Harvie Krumpet

Harvie Krumpet

Harvie Krumpet is a twenty minute claymation biography of the title character. It’s a whimsical little tale that’s fun for the viewer, and I’m sure it was fun to make.

It’s not uproariously funny, but it’s consistently witty and clever throughout, both visually and narratively.

The question is whether there’s anything to it besides just an enjoyable, lighthearted look at the life of some random nebbish. For a time I was wondering what it was building to, what event all this information about his life was a set up for, but it pretty much went on and on in the same vein.

But I think there is a little more to it. I don’t know that there’s one specific overall point the film is trying to get across, but to me it’s kind of a reminder that every life is special in its own way.

Harvie is extraordinary in plenty of comical, insignificant and wholly unlikely ways, but otherwise he is decidedly ordinary. Hence the feeling that surely the film is leading to something else, that all this mundane stuff must be preliminary to something more worthy of telling a story about.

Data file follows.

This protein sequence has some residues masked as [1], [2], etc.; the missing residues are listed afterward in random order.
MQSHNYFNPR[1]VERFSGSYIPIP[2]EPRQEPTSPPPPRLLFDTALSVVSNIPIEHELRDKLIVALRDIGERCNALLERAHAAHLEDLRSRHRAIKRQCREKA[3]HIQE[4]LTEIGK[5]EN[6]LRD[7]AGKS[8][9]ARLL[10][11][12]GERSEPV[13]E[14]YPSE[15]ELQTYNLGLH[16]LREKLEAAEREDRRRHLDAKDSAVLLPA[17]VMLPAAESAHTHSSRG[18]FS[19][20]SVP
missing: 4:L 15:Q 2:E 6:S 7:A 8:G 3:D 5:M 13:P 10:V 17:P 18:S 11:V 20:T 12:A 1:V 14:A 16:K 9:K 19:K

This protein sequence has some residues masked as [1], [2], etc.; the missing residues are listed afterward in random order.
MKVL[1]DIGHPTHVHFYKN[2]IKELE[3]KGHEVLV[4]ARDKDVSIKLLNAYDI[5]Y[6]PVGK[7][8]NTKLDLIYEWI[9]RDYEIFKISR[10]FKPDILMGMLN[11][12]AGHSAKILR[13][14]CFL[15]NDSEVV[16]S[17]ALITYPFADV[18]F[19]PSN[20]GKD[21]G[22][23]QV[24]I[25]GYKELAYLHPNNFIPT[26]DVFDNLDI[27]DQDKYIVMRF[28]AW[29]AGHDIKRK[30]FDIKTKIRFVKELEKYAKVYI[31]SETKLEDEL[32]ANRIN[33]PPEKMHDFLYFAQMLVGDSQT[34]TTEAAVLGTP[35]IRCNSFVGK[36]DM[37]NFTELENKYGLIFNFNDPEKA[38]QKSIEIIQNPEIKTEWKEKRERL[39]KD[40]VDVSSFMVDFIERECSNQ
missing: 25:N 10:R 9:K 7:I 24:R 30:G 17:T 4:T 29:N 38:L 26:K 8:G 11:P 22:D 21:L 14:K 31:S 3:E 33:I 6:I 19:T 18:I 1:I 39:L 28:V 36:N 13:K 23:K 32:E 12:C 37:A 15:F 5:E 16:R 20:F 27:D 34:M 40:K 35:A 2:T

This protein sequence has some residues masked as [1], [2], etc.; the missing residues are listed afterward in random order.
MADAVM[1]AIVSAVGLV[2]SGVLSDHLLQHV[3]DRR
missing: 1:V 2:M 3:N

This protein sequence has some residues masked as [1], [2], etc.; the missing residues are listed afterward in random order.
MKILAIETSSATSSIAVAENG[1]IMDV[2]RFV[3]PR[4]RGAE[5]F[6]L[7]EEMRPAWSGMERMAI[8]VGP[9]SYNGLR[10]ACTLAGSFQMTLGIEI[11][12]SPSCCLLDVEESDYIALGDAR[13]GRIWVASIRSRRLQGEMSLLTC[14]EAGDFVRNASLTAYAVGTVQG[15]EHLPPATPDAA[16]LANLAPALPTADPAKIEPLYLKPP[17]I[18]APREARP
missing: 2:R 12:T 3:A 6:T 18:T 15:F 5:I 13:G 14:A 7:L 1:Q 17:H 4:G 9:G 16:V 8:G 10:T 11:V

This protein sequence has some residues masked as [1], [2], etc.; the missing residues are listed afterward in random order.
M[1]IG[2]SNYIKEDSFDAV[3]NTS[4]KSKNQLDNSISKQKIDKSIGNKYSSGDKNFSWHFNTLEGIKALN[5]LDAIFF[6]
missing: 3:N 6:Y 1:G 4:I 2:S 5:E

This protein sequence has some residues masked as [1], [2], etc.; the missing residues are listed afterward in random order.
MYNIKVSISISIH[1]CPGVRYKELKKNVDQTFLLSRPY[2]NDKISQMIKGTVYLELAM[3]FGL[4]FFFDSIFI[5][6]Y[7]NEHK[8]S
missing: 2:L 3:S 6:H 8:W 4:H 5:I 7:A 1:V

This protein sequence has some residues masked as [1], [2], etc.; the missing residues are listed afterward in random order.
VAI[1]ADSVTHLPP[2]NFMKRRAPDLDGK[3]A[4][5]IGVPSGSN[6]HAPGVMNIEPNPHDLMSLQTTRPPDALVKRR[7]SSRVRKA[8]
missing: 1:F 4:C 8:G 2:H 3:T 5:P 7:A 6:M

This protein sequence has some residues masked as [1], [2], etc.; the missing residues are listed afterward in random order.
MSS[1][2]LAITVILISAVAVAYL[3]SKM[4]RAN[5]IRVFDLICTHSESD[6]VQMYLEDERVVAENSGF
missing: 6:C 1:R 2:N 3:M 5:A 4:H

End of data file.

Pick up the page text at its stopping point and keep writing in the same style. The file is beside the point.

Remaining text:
But isn’t every life—even the most ordinary life—special and precious in its own way? Harvie hurts, he has imperfect relationships with imperfect family members, he works, he has joys, he’s buffeted about by worldwide events beyond his control, he suffers from physical and mental disabilities, he’s lonely, he has moments of liberating non-conformity. Why is that only good enough to be a prelude and not a story? Would these things somehow become important and interesting if he were rich and famous, but they’re meaningless now?

Harvie’s basic goodness in adopting a daughter, and the love and connection he experiences with her, are wondrous regardless of how commonplace they might or might not be. He is extraordinary. Because everyone is. That’s what the film says to me, and I think it’s a good message.

It’s a message that ties in with why I have a passion for doing personal history films. I’m sure it would be rewarding and worthwhile to do in depth interviews and make a film with famous people like Barack Obama, or Brett Favre, or Matt Damon or whomever, but I also think it would be rewarding and worthwhile to do the same with someone picked at random out of the phone book.

Someone like Harvie.

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